At the very end of first semester — in fact half of it was over winter break — I wrote a brass quintet. It is titled The Pealing Bells because it is meant to evoke a sense of the semi-random ringing of a set of bells. The work is for three trumpets, trombone, and bass trombone, and is completely aleatoric. Aleatoric music is music which is determined by chance. In other words, rather than telling the performers exactly what and when to play notes, I gave them a general Continue reading →
For the majority of this semester, I was working on a piece for saxophone quartet. The piece was written in a Neoclassical style. It uses modern harmonies but is organized in a Classical style. It is in two movements, and is my longest work to date, being approximately twelve minutes in duration. The first movement is slow, quiet, and hymn-like. The movement introduces the atonality of the piece, presented in a homophonic texture imitating a hymn, though with changing meters. The movement highlights chords which Continue reading →
On April 21 at 7:00 in Urness Recital Hall I will be giving a full composition recital. The program will include an aleatoric fanfare for brass quintet titled The Pealing Bells which I just finished a few days ago, an atonal saxophone quartet titled Sonata Agitata which is a work in two movements, the latter being in Sonata form (despite being atonal), O Cool is the Valley Now, a setting of James Joyce’s poem of the same name for mezzo-soprano, flute, clarinet, trumpet, and piano, Four Bagatelles for Clarinet and Piano, Continue reading →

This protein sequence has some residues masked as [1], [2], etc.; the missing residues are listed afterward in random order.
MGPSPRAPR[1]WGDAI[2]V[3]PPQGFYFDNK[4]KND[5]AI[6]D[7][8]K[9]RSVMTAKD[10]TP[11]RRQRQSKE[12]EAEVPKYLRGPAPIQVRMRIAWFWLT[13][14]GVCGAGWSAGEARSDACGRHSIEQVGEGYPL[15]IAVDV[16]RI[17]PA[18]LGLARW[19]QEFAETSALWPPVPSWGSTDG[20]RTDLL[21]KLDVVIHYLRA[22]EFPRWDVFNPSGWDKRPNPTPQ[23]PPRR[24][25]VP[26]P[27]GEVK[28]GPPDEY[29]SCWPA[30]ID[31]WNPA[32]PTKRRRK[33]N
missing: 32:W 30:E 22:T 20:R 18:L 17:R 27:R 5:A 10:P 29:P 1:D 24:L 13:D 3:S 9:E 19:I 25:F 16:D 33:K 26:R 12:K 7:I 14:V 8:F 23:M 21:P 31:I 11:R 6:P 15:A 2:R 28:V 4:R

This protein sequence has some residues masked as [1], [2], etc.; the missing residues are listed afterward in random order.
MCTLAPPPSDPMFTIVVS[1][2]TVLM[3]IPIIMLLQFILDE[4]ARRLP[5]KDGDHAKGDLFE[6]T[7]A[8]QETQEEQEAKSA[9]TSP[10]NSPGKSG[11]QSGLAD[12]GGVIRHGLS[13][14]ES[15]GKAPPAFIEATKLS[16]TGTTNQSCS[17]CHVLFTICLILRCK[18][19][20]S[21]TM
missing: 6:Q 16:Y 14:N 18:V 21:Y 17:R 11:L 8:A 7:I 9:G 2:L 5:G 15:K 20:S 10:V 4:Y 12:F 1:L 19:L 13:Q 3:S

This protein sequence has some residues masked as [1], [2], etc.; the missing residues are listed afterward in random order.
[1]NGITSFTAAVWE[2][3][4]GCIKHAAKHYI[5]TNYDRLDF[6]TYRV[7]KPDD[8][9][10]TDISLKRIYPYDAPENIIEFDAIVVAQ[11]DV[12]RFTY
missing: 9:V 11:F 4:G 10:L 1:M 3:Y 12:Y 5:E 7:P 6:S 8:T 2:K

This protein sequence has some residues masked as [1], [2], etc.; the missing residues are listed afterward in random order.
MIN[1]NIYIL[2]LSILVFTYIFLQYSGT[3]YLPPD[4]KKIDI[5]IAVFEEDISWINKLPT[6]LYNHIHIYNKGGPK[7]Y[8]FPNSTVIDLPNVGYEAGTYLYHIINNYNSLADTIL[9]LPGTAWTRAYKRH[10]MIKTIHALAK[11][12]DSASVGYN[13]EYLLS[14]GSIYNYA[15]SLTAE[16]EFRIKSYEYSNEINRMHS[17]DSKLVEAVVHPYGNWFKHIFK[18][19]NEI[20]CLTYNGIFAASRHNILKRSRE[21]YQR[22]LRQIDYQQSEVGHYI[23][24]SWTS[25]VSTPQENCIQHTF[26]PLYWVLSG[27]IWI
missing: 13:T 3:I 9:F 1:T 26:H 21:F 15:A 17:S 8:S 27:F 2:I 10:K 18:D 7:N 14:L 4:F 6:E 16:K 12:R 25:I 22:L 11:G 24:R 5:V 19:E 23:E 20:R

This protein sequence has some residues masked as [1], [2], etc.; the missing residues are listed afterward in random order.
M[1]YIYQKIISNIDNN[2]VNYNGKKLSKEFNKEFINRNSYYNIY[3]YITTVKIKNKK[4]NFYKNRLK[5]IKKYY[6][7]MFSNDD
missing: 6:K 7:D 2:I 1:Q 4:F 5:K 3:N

Back in June I put two compositions in the mail, sending them in for the MMEA Collegiate Composition Contest. Surprisingly this is the first composition contest I’ve ever entered. The first composition I sent is O Cool is the Valley Now which was performed in April for the Chamber Ensemble category. The other composition I sent in is Sonatina for Clarinet and Piano, a newly revised version of my Three Short Pieces for Clarinet and Piano, in the Solo Instrument category. I decided that rather than calling them separate short Continue reading →
Last year I came up with a new type of harmonic organization in music that I have named tetramodality. As the name suggests, it involves the blending of four modes, though of course this method could end up being trimodality or bimodality, as well. In other words, a generic term might be polymodality. The inspiration for polymodality originally came from the technique of planing. For those who don’t know what planing is, it is a technique in which a series of harmonies are sounded such that they move in perfect Continue reading →
Greetings, everybody. I would like to welcome you to my blog. This is where I will keep you up to date on my compositions and will probably make other updates about other random things related to music. Hopefully a good, fun time for all.